Veterans

6:29am

Sat March 29, 2014
StoryCorps

Never Truly Over: Discussing Deployment A Challenge Of Its Own

Originally published on Sat March 29, 2014 9:27 am

Army Capt. Drew Pham says his wife, Molly Pearl, helps him push through the difficulties of transitioning back to civilian life after deployment in Afghanistan.
StoryCorps

Army Capt. Drew Pham, 26, returned from a tour in Afghanistan in October 2011. Since Drew's been back, it's been hard for him to make sense of what he saw there and adjust to his life at home. It's been difficult for his wife, Molly Pearl, to respond to some of the things he would tell her, too.

Pham called once to tell her he had shot a man. He says she didn't know what to say, so she replied, "Well, we'll deal with it when you get home."

Read more

4:16am

Fri March 7, 2014
The Edge

From War In The Desert To 'Murder Ball On Ice'

Originally published on Sat March 8, 2014 10:18 am

Former Marine Josh Sweeney lost both of his legs to a bomb in Afghanistan in 2009. He's competing with the U.S. Men's Sled Hockey team at the Paralympics in Sochi.
David Gilkey NPR

It might not exactly be doctor's orders, but it made perfect sense to Josh Sweeney.

"If you hit somebody, you feel a lot better," he says, making his way off the ice from a grueling practice with the U.S. Paralympic Sled Hockey team — a sport also known as "murder ball on ice."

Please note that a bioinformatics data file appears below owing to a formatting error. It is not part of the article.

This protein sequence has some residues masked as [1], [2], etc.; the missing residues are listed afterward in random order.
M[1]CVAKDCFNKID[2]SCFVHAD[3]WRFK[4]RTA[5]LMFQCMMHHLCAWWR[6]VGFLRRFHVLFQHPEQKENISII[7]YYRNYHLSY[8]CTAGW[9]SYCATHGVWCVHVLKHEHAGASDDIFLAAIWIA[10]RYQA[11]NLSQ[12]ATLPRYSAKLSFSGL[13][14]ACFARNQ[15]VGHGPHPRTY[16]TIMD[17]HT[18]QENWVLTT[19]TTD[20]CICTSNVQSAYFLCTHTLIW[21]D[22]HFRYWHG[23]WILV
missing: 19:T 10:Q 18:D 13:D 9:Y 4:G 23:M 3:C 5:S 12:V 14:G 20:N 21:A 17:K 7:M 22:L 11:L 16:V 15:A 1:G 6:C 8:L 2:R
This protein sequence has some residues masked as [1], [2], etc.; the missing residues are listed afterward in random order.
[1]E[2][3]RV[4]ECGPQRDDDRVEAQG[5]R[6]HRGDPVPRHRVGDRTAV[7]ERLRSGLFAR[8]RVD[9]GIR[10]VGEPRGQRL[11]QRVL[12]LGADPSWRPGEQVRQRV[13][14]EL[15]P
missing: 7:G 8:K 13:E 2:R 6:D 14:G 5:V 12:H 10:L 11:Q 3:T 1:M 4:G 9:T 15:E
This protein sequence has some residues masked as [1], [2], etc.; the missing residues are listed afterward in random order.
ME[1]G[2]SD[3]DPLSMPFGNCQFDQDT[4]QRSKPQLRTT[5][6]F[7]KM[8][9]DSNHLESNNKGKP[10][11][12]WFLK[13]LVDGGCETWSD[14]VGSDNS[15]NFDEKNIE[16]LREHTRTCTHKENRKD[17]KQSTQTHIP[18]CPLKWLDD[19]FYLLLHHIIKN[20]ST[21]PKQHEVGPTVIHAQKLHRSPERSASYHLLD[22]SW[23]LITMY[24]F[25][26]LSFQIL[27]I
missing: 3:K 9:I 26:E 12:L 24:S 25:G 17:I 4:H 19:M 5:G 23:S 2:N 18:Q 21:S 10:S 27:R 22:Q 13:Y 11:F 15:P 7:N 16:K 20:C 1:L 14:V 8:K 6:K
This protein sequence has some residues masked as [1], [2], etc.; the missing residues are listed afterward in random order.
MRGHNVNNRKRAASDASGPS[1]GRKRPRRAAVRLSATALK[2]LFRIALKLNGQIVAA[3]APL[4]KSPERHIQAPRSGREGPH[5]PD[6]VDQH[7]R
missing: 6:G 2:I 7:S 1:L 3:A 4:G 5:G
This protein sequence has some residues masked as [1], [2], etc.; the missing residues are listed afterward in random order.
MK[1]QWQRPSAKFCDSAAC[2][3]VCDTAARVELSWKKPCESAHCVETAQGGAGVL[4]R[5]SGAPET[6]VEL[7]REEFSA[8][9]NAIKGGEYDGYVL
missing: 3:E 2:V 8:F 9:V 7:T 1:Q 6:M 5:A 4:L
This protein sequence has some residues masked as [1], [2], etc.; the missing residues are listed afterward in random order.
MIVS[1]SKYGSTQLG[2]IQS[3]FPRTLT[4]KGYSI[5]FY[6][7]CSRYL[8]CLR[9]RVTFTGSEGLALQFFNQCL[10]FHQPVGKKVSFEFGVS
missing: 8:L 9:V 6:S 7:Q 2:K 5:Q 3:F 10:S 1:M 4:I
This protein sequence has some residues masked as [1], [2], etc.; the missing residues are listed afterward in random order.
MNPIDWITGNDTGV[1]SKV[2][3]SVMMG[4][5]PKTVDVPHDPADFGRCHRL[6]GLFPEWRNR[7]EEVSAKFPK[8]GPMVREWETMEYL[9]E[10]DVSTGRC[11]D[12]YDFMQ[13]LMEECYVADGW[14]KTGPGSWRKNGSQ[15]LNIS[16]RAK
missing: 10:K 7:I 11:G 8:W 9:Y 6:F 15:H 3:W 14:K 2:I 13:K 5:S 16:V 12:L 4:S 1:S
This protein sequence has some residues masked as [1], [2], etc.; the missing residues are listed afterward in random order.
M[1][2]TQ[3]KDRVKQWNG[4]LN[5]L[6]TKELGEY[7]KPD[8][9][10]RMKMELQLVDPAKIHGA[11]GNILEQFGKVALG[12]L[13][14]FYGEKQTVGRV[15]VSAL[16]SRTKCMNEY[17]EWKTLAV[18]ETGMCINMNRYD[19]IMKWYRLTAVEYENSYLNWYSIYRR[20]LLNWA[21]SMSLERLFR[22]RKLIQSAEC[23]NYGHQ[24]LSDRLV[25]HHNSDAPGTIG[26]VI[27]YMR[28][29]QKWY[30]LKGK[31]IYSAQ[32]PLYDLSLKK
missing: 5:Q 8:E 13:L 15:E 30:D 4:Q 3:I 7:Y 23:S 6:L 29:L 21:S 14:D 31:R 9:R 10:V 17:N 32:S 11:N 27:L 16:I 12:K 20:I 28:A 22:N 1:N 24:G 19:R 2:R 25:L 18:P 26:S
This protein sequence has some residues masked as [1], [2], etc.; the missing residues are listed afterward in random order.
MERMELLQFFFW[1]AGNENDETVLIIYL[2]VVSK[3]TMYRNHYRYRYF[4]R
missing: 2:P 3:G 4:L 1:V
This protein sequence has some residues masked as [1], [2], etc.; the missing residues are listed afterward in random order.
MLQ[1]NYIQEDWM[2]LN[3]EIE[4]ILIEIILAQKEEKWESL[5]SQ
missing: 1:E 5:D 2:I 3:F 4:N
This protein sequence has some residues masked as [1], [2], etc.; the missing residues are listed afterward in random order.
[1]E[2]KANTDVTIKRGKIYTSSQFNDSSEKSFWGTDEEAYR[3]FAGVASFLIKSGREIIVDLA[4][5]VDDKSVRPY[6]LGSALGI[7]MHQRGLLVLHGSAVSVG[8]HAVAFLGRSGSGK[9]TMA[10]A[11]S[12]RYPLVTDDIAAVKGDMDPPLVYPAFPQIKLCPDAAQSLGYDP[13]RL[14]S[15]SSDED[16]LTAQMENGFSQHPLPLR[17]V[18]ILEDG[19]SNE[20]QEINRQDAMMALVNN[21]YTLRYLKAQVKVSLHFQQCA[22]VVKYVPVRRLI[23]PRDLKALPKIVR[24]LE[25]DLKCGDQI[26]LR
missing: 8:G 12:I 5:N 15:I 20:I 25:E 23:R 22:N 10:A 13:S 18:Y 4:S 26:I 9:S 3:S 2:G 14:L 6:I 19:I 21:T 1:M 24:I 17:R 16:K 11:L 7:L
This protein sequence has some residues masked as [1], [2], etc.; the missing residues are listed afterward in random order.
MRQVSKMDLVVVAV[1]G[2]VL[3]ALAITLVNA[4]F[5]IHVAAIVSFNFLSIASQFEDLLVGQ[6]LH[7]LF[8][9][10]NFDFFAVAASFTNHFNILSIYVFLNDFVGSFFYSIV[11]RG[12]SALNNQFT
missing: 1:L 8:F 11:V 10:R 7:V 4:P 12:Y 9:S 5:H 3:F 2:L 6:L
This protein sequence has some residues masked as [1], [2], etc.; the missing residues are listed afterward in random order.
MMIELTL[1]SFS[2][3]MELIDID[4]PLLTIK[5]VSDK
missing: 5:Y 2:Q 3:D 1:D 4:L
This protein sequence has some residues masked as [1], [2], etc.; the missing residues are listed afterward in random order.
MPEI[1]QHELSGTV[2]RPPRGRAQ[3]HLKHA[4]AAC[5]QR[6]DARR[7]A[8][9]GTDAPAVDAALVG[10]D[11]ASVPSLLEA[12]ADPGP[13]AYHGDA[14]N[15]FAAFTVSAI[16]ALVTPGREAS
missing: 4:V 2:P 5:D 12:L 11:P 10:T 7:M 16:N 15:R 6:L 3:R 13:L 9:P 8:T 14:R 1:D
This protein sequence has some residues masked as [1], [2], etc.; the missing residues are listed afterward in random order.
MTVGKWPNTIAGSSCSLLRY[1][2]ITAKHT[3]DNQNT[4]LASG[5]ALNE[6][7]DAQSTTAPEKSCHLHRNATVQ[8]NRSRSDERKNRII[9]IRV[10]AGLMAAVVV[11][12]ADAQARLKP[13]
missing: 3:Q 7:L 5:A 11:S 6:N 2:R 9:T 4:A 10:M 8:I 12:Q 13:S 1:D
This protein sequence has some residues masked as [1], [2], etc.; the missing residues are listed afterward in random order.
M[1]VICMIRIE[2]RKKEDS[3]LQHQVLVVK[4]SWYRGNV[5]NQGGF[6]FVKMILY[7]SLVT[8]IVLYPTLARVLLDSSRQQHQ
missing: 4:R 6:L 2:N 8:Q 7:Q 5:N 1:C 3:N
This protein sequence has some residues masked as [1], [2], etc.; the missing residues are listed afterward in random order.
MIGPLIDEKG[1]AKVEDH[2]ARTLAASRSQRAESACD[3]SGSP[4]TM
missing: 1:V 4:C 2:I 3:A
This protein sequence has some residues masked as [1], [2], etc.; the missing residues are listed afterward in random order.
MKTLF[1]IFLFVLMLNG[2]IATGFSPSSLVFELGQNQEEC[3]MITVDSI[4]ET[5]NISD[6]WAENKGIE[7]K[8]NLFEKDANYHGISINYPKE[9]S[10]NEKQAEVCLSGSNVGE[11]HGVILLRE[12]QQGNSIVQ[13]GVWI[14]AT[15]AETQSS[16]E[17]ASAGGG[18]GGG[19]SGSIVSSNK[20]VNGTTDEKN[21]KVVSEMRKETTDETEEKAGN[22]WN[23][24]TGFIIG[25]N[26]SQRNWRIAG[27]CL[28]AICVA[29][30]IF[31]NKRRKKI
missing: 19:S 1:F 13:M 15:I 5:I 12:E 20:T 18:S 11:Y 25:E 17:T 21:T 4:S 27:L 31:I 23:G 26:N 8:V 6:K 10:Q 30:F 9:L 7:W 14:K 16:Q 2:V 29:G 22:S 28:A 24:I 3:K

Read more

8:14am

Thu March 6, 2014

NPR/ProPublica Investigates: Grave Science

Lead in text: 
A joint investigation by NPR and ProPublica found the Joint POW/MIA Accounting Command’s process of identifying remains is hindered by several layers of bureacracy, an aversion to risk and a reluctance to lead with DNA testing.
Source: Npr
America’s effort to bring home its war dead is slow, inefficient and stymied by outdated methods.

3:49am

Thu March 6, 2014
Author Interviews

Reminder From A Marine: Civilians And Veterans Share Ownership Of War

Originally published on Thu March 6, 2014 12:47 pm

"Marines and soldiers don't issue themselves orders, they don't send themselves overseas," says former Marine Phil Klay. "United States citizens elect the leaders who send us overseas."

Read more

4:56am

Wed December 11, 2013
Other-Than-Honorable Discharges

Path To Reclaiming Identity Steep For Vets With 'Bad Paper'

Originally published on Mon December 16, 2013 9:19 am

Michael Hartnett was a Marine during the Gulf War and served in Somalia. He received a bad conduct discharge for abusing drugs and alcohol. His wife, Molly, helped him turn his life around.
Quil Lawrence NPR

When Michael Hartnett was getting kicked out of the U.S. Marine Corps, he was too deep into post-traumatic stress disorder, drugs and alcohol to care as his battalion commander explained to the young man that his career was ending, and ending badly.

"Do you understand what I'm saying to you, son? It's going to be six and a kick," Hartnett recalls the commander telling him.

The "six" was an expected six months of hard labor in the brig. The kick happened at Hartnett's court-martial, and finally woke him up out of the haze.

Read more

Pages